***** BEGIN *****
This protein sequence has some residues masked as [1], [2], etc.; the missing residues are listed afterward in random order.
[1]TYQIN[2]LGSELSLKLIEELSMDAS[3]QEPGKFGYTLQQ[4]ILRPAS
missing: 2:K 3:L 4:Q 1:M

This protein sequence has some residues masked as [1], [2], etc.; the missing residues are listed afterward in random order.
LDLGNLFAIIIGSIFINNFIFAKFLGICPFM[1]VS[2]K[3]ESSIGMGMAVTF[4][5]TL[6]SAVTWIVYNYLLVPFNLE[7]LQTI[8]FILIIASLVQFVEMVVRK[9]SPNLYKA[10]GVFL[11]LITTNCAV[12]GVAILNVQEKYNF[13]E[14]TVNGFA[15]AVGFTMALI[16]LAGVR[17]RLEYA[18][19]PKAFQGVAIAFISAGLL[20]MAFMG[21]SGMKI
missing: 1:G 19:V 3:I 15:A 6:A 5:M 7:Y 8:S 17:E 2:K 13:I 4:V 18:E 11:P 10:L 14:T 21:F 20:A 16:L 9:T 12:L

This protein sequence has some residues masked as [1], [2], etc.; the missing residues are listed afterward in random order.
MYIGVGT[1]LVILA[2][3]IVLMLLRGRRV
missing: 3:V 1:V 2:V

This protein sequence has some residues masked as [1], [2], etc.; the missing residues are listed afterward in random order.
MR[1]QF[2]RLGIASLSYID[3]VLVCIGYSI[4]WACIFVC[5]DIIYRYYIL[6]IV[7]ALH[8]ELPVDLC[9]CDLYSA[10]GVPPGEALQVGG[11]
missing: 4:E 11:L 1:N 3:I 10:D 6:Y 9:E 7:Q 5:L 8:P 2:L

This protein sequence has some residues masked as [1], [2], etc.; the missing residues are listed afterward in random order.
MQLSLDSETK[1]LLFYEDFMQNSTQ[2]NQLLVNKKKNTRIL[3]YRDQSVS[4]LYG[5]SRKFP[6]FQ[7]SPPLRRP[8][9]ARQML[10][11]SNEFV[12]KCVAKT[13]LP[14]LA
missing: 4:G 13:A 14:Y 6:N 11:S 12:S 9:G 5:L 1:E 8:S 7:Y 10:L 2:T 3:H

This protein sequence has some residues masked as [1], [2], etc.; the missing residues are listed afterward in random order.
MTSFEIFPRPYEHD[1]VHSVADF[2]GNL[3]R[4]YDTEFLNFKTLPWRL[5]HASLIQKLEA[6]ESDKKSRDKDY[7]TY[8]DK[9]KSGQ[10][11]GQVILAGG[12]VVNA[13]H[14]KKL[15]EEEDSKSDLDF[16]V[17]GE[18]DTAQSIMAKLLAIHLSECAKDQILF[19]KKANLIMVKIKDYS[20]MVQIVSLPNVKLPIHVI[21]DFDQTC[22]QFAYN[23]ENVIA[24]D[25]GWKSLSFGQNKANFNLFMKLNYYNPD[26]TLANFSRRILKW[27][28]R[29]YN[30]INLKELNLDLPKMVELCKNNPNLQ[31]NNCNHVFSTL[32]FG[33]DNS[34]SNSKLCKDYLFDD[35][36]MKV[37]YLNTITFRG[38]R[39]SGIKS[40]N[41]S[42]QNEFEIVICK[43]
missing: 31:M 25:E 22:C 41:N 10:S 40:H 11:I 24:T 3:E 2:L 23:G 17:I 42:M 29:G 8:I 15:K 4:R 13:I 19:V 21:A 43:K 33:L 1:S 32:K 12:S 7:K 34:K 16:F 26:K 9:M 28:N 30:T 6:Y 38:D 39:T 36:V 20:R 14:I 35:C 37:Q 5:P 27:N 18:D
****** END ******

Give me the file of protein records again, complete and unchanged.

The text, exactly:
This protein sequence has some residues masked as [1], [2], etc.; the missing residues are listed afterward in random order.
[1]TYQIN[2]LGSELSLKLIEELSMDAS[3]QEPGKFGYTLQQ[4]ILRPAS
missing: 2:K 3:L 4:Q 1:M

This protein sequence has some residues masked as [1], [2], etc.; the missing residues are listed afterward in random order.
LDLGNLFAIIIGSIFINNFIFAKFLGICPFM[1]VS[2]K[3]ESSIGMGMAVTF[4][5]TL[6]SAVTWIVYNYLLVPFNLE[7]LQTI[8]FILIIASLVQFVEMVVRK[9]SPNLYKA[10]GVFL[11]LITTNCAV[12]GVAILNVQEKYNF[13]E[14]TVNGFA[15]AVGFTMALI[16]LAGVR[17]RLEYA[18][19]PKAFQGVAIAFISAGLL[20]MAFMG[21]SGMKI
missing: 1:G 19:V 3:I 15:A 6:A 5:M 7:Y 8:S 17:E 2:K 13:I 4:V 18:E 11:P 10:L 14:T 21:F 20:A 16:L 9:T 12:L

This protein sequence has some residues masked as [1], [2], etc.; the missing residues are listed afterward in random order.
MYIGVGT[1]LVILA[2][3]IVLMLLRGRRV
missing: 3:V 1:V 2:V

This protein sequence has some residues masked as [1], [2], etc.; the missing residues are listed afterward in random order.
MR[1]QF[2]RLGIASLSYID[3]VLVCIGYSI[4]WACIFVC[5]DIIYRYYIL[6]IV[7]ALH[8]ELPVDLC[9]CDLYSA[10]GVPPGEALQVGG[11]
missing: 4:E 11:L 1:N 3:I 10:D 6:Y 9:E 7:Q 5:L 8:P 2:L

This protein sequence has some residues masked as [1], [2], etc.; the missing residues are listed afterward in random order.
MQLSLDSETK[1]LLFYEDFMQNSTQ[2]NQLLVNKKKNTRIL[3]YRDQSVS[4]LYG[5]SRKFP[6]FQ[7]SPPLRRP[8][9]ARQML[10][11]SNEFV[12]KCVAKT[13]LP[14]LA
missing: 4:G 13:A 14:Y 6:N 11:S 12:S 9:G 5:L 1:E 8:S 7:Y 10:L 2:T 3:H

This protein sequence has some residues masked as [1], [2], etc.; the missing residues are listed afterward in random order.
MTSFEIFPRPYEHD[1]VHSVADF[2]GNL[3]R[4]YDTEFLNFKTLPWRL[5]HASLIQKLEA[6]ESDKKSRDKDY[7]TY[8]DK[9]KSGQ[10][11]GQVILAGG[12]VVNA[13]H[14]KKL[15]EEEDSKSDLDF[16]V[17]GE[18]DTAQSIMAKLLAIHLSECAKDQILF[19]KKANLIMVKIKDYS[20]MVQIVSLPNVKLPIHVI[21]DFDQTC[22]QFAYN[23]ENVIA[24]D[25]GWKSLSFGQNKANFNLFMKLNYYNPD[26]TLANFSRRILKW[27][28]R[29]YN[30]INLKELNLDLPKMVELCKNNPNLQ[31]NNCNHVFSTL[32]FG[33]DNS[34]SNSKLCKDYLFDD[35][36]MKV[37]YLNTITFRG[38]R[39]SGIKS[40]N[41]S[42]QNEFEIVICK[43]
missing: 31:M 25:E 22:C 41:N 10:S 40:H 11:I 24:T 3:E 2:L 23:G 17:I 42:M 29:G 8:I 15:K 4:R 13:I 19:V 21:A 43:K 33:L 1:S 32:K 12:S 7:K 34:K 16:F 26:K 9:M 28:N 30:T 6:Y 38:D 39:T 36:V 20:R 14:I 35:C 37:Q 5:P 27:N 18:D